As the North Korean atomic crisis gathers momentum, the Trump administration is suggesting that the option of letting the East Asian allies acquire nuclear options is on the table.
There is no clear, internationally accepted definition of what activities or technologies constitute a nuclear weapons program. This lack of definition encumbers nuclear energy cooperation and complicates peaceful resolution of proliferation disputes.
A world without nuclear weapons would be, in the long term, a better world than today’s. But, with treaty negotiations about to start at the UN, it is time to be blunt about the practical implications of a ban, as opposed to its principled ambitions.
North Korea has nuclear weapons, something that won’t change anytime soon. As bad as this is, recognizing that status in a way that paves the road for South Korea to follow suit would be even worse.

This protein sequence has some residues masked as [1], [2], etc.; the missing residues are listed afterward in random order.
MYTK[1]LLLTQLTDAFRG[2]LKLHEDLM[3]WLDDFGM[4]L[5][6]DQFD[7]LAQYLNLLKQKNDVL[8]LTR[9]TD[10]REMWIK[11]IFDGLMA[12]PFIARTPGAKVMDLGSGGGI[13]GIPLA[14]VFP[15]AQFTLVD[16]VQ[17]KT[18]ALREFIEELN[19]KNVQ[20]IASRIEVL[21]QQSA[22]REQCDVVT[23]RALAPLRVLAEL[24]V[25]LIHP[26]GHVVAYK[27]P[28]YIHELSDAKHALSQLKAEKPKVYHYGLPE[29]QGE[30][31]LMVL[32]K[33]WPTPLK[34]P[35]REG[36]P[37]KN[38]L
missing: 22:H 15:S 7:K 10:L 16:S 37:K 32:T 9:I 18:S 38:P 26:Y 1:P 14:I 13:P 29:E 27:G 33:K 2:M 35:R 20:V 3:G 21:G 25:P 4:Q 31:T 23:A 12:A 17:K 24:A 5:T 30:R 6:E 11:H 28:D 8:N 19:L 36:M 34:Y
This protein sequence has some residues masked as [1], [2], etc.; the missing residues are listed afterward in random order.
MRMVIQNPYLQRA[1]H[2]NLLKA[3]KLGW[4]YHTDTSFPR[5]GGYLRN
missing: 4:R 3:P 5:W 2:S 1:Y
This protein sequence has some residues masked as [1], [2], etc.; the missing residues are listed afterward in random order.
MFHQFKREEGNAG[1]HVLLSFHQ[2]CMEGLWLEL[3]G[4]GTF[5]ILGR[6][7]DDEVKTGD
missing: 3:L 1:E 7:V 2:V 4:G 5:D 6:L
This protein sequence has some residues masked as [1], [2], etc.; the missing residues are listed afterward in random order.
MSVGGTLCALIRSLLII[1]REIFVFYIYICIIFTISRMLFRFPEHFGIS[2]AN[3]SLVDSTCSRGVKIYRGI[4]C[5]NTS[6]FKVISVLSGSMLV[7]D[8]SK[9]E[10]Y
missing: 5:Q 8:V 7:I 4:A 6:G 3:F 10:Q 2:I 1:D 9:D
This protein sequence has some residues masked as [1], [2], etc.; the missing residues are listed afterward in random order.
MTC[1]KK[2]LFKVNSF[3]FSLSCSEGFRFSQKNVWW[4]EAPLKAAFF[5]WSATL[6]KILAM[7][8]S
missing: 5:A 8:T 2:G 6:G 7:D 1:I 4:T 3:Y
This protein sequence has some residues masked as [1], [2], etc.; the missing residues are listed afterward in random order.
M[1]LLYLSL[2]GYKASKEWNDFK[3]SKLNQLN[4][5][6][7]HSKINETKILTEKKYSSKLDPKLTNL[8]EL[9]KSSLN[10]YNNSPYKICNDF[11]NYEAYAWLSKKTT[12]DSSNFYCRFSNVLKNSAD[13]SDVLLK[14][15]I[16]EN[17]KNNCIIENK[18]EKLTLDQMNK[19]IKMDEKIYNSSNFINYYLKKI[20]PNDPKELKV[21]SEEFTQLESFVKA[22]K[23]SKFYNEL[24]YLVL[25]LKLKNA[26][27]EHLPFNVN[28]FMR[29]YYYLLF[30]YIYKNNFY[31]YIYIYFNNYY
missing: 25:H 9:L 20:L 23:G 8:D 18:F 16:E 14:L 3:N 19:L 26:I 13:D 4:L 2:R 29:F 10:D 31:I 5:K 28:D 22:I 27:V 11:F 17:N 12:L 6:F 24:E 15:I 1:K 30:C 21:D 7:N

Washington must present a credible threat to Pyongyang, while leaving the door open to talks.
Talk of a European nuclear deterrent might be welcome in Washington, but such a scheme would do very little to help Europe tackle the biggest challenges it faces.
President Trump’s “grand bargain” with Putin is setting expectations too high for what can be achieved under the current circumstances.
What can be learned about China’s hypersonic boost-glide weapon program from flight tests, and the implications of the program for the security of the United States and our allies.
South Korea’s ongoing political crisis is making it difficult to respond effectively to North Korean provocations.
Territorial conflicts in Southeastern Europe have hampered the implementation of international agreements on arms control and confidence- and security-building measures (CSBMs) in disputed territories under the effective control of de facto regimes.